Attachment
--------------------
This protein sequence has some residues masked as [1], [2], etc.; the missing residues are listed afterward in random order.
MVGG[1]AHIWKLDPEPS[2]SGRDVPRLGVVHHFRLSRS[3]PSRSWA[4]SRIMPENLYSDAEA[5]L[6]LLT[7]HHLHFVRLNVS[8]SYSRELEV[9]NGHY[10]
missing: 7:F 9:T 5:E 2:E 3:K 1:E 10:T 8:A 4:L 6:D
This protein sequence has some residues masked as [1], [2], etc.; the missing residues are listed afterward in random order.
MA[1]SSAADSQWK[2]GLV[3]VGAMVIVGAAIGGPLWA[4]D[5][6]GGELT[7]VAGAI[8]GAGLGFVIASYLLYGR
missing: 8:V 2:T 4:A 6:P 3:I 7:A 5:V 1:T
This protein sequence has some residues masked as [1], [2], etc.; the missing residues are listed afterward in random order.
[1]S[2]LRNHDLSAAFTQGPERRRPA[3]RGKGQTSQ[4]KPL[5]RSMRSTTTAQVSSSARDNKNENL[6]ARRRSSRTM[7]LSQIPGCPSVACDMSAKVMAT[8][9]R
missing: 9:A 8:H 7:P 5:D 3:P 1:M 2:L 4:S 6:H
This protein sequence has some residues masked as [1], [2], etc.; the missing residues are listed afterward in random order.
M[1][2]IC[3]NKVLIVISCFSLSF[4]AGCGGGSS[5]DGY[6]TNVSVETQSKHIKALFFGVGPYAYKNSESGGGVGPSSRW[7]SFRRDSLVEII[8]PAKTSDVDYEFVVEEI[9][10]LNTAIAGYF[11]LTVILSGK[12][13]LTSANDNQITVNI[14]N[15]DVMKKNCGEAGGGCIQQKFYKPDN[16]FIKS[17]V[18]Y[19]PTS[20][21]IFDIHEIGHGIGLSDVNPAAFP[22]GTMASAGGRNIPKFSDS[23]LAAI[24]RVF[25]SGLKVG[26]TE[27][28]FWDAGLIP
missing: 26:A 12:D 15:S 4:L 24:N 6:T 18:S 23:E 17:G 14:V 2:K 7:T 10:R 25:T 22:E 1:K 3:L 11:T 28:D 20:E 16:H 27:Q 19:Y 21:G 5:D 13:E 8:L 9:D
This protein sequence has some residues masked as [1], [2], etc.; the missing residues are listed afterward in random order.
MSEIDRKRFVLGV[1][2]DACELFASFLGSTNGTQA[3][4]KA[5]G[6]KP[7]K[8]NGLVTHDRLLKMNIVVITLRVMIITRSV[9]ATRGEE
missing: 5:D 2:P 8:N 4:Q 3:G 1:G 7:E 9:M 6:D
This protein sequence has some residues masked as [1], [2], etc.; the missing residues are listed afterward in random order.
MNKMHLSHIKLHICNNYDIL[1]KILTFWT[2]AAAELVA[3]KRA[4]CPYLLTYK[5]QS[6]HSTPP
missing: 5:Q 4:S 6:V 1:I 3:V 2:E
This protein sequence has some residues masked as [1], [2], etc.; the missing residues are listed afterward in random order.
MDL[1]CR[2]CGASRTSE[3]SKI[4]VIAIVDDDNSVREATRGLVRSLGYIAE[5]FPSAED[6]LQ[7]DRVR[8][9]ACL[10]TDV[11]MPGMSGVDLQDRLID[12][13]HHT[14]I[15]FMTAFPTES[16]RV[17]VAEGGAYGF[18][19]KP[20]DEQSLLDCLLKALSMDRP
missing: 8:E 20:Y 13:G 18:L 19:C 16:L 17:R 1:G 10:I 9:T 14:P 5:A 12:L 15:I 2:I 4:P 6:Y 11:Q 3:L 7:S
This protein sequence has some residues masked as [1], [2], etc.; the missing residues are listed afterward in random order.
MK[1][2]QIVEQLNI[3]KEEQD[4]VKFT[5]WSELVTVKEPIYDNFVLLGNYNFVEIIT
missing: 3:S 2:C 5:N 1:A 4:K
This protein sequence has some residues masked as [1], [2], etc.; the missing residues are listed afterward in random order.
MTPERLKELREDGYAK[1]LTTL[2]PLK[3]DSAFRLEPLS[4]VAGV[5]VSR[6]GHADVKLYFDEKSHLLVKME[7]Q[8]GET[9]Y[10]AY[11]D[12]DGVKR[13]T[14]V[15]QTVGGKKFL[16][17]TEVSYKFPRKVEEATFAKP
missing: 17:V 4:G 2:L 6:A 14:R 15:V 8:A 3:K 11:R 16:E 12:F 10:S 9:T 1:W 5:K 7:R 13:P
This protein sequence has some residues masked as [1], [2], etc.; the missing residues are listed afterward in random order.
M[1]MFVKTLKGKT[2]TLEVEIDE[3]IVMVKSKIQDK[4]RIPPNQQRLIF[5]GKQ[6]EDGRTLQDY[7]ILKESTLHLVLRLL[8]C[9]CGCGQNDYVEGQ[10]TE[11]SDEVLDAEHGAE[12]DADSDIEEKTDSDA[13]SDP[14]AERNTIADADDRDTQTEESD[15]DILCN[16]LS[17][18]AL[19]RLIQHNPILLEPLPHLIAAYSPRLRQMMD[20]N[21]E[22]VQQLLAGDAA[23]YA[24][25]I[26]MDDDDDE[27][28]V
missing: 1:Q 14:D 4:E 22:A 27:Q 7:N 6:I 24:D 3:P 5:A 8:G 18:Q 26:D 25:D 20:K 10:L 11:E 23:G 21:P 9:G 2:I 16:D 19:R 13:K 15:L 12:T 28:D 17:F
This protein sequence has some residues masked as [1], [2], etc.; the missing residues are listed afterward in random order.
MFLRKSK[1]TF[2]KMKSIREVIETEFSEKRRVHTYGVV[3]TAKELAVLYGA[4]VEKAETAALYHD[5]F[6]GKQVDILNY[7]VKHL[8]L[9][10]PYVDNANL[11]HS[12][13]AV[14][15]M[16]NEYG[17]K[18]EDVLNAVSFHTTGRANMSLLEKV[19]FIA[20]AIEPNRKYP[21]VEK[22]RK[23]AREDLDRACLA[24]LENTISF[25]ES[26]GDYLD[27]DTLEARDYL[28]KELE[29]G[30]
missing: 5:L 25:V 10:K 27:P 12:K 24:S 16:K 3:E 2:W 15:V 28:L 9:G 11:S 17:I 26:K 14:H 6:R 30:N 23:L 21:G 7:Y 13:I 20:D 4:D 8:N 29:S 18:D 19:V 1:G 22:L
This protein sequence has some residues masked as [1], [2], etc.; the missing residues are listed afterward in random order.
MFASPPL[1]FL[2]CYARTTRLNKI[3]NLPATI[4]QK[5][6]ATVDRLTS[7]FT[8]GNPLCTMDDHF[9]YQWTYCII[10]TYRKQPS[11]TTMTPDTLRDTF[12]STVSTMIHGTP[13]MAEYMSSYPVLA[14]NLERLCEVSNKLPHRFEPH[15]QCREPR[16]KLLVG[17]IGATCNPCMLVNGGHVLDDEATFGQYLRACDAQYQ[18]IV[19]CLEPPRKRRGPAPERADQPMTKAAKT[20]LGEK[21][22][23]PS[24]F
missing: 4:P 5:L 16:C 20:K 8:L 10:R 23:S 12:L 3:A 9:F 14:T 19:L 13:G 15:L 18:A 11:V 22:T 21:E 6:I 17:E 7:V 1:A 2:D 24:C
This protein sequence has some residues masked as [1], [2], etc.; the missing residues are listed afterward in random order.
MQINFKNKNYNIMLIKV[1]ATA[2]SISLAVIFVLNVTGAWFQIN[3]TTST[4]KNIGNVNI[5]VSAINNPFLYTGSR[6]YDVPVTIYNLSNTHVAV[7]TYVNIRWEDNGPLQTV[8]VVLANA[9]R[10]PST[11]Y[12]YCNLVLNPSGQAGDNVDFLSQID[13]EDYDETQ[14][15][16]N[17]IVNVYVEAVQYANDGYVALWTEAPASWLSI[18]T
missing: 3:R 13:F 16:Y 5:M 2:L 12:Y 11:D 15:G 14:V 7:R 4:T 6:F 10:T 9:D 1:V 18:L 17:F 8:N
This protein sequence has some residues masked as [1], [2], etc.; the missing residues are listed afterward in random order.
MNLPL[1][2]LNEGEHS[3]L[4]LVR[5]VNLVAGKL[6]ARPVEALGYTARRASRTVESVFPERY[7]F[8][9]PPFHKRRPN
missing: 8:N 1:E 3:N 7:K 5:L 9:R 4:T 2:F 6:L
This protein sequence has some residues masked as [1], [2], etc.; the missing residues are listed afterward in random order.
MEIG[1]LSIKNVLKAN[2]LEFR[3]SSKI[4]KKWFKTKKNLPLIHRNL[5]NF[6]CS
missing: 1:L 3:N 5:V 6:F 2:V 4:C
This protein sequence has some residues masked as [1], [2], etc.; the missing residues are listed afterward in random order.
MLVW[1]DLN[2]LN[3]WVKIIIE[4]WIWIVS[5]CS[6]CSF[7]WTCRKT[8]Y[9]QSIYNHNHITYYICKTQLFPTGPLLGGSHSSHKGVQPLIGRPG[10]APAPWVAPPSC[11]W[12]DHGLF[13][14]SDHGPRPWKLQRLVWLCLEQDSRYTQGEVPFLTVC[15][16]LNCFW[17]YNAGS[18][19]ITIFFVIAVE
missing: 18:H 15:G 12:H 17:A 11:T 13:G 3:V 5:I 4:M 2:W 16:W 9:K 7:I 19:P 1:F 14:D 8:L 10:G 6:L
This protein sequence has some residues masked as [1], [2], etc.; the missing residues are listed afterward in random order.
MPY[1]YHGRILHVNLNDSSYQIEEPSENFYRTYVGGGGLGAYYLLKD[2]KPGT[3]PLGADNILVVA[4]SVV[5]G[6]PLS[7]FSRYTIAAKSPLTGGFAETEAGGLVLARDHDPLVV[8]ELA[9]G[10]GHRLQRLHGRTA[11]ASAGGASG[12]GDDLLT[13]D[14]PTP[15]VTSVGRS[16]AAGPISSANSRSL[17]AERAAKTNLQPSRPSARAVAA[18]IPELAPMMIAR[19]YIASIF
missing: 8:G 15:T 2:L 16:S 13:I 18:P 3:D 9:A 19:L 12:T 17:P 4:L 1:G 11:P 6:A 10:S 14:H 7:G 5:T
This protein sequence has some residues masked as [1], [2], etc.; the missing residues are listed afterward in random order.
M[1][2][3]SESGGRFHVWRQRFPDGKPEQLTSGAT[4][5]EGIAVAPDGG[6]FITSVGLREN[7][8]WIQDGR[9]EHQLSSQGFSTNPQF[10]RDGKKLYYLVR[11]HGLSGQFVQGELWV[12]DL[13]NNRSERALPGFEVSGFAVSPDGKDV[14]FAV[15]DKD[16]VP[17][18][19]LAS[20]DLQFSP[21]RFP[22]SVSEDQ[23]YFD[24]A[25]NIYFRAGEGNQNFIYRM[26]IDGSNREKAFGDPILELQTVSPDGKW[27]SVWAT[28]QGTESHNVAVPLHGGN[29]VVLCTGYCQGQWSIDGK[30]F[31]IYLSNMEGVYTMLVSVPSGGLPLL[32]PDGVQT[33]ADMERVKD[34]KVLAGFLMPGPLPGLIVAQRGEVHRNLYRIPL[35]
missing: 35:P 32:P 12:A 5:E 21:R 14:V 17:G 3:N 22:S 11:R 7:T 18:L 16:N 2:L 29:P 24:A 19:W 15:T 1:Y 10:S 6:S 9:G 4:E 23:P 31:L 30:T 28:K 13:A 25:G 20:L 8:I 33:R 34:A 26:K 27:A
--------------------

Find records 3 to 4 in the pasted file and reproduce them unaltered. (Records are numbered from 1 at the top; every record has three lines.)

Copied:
This protein sequence has some residues masked as [1], [2], etc.; the missing residues are listed afterward in random order.
[1]S[2]LRNHDLSAAFTQGPERRRPA[3]RGKGQTSQ[4]KPL[5]RSMRSTTTAQVSSSARDNKNENL[6]ARRRSSRTM[7]LSQIPGCPSVACDMSAKVMAT[8][9]R
missing: 9:A 8:H 7:P 5:D 3:P 1:M 2:L 4:S 6:H
This protein sequence has some residues masked as [1], [2], etc.; the missing residues are listed afterward in random order.
M[1][2]IC[3]NKVLIVISCFSLSF[4]AGCGGGSS[5]DGY[6]TNVSVETQSKHIKALFFGVGPYAYKNSESGGGVGPSSRW[7]SFRRDSLVEII[8]PAKTSDVDYEFVVEEI[9][10]LNTAIAGYF[11]LTVILSGK[12][13]LTSANDNQITVNI[14]N[15]DVMKKNCGEAGGGCIQQKFYKPDN[16]FIKS[17]V[18]Y[19]PTS[20][21]IFDIHEIGHGIGLSDVNPAAFP[22]GTMASAGGRNIPKFSDS[23]LAAI[24]RVF[25]SGLKVG[26]TE[27][28]FWDAGLIP
missing: 26:A 12:D 15:S 4:L 24:N 6:T 18:S 23:E 17:G 14:V 2:K 7:T 10:R 25:T 22:E 1:K 3:L 11:T 28:D 20:E 16:H 27:Q 19:Y 21:G 5:D 13:E 8:L 9:D